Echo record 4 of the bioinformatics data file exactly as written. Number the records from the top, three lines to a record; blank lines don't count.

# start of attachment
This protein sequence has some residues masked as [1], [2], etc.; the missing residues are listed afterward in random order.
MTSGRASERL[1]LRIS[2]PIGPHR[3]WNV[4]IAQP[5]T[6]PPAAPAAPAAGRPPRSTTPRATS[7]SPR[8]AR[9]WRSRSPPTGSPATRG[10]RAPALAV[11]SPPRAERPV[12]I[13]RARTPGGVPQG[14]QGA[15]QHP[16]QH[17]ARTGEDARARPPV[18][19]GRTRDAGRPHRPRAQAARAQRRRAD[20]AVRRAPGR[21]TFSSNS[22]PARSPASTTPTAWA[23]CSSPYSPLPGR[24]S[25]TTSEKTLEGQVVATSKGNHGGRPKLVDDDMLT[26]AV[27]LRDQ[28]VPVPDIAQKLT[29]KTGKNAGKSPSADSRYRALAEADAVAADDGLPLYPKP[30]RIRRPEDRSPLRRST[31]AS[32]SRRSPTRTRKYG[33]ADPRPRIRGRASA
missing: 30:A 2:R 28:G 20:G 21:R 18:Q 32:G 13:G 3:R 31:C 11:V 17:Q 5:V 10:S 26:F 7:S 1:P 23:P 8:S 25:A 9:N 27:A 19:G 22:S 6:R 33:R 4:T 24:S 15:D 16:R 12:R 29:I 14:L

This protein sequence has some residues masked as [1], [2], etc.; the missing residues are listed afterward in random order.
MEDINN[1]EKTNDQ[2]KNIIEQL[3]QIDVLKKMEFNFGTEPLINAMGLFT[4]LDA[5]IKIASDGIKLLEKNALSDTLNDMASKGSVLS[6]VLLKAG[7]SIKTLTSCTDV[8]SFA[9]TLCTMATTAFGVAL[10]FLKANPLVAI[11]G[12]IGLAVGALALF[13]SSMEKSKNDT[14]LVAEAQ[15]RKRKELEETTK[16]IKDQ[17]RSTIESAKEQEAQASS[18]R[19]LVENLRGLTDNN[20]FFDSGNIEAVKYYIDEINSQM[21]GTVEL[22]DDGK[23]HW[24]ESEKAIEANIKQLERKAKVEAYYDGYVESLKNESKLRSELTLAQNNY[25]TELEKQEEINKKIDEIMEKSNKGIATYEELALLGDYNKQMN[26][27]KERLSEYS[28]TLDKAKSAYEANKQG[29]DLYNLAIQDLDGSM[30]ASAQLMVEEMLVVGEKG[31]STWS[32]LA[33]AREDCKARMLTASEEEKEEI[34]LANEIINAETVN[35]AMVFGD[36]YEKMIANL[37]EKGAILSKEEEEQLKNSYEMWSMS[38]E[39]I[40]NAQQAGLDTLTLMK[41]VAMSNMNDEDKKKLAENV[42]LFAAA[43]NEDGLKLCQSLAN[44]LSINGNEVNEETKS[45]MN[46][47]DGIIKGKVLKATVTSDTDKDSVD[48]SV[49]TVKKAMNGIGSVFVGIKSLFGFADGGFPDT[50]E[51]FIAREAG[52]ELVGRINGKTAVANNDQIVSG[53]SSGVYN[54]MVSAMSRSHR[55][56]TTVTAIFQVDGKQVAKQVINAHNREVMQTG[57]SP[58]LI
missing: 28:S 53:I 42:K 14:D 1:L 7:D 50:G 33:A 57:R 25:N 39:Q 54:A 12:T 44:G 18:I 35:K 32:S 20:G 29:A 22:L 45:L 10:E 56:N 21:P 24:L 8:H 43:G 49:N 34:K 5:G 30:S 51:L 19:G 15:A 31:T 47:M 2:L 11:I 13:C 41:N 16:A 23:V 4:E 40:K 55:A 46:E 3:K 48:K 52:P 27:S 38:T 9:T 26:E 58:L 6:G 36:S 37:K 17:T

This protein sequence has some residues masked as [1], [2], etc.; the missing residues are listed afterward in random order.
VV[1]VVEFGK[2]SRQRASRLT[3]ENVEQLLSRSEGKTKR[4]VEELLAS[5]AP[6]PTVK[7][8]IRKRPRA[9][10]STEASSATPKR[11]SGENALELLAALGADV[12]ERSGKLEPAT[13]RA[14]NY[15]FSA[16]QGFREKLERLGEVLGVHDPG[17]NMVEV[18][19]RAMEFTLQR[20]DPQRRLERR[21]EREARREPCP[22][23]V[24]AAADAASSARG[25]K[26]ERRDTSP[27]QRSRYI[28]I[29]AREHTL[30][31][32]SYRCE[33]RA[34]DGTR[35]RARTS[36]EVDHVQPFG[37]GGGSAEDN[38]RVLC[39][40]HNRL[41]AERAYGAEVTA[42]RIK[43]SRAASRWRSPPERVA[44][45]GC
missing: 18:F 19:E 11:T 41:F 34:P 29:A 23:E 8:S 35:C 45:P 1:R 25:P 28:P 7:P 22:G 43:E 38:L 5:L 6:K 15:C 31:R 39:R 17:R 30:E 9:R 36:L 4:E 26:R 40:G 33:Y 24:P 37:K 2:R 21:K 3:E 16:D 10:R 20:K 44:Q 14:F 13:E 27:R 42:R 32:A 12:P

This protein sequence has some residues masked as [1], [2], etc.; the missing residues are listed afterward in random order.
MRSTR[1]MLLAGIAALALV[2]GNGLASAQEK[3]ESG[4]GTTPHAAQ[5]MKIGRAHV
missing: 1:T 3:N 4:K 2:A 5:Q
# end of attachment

This protein sequence has some residues masked as [1], [2], etc.; the missing residues are listed afterward in random order.
MRSTR[1]MLLAGIAALALV[2]GNGLASAQEK[3]ESG[4]GTTPHAAQ[5]MKIGRAHV
missing: 1:T 3:N 4:K 2:A 5:Q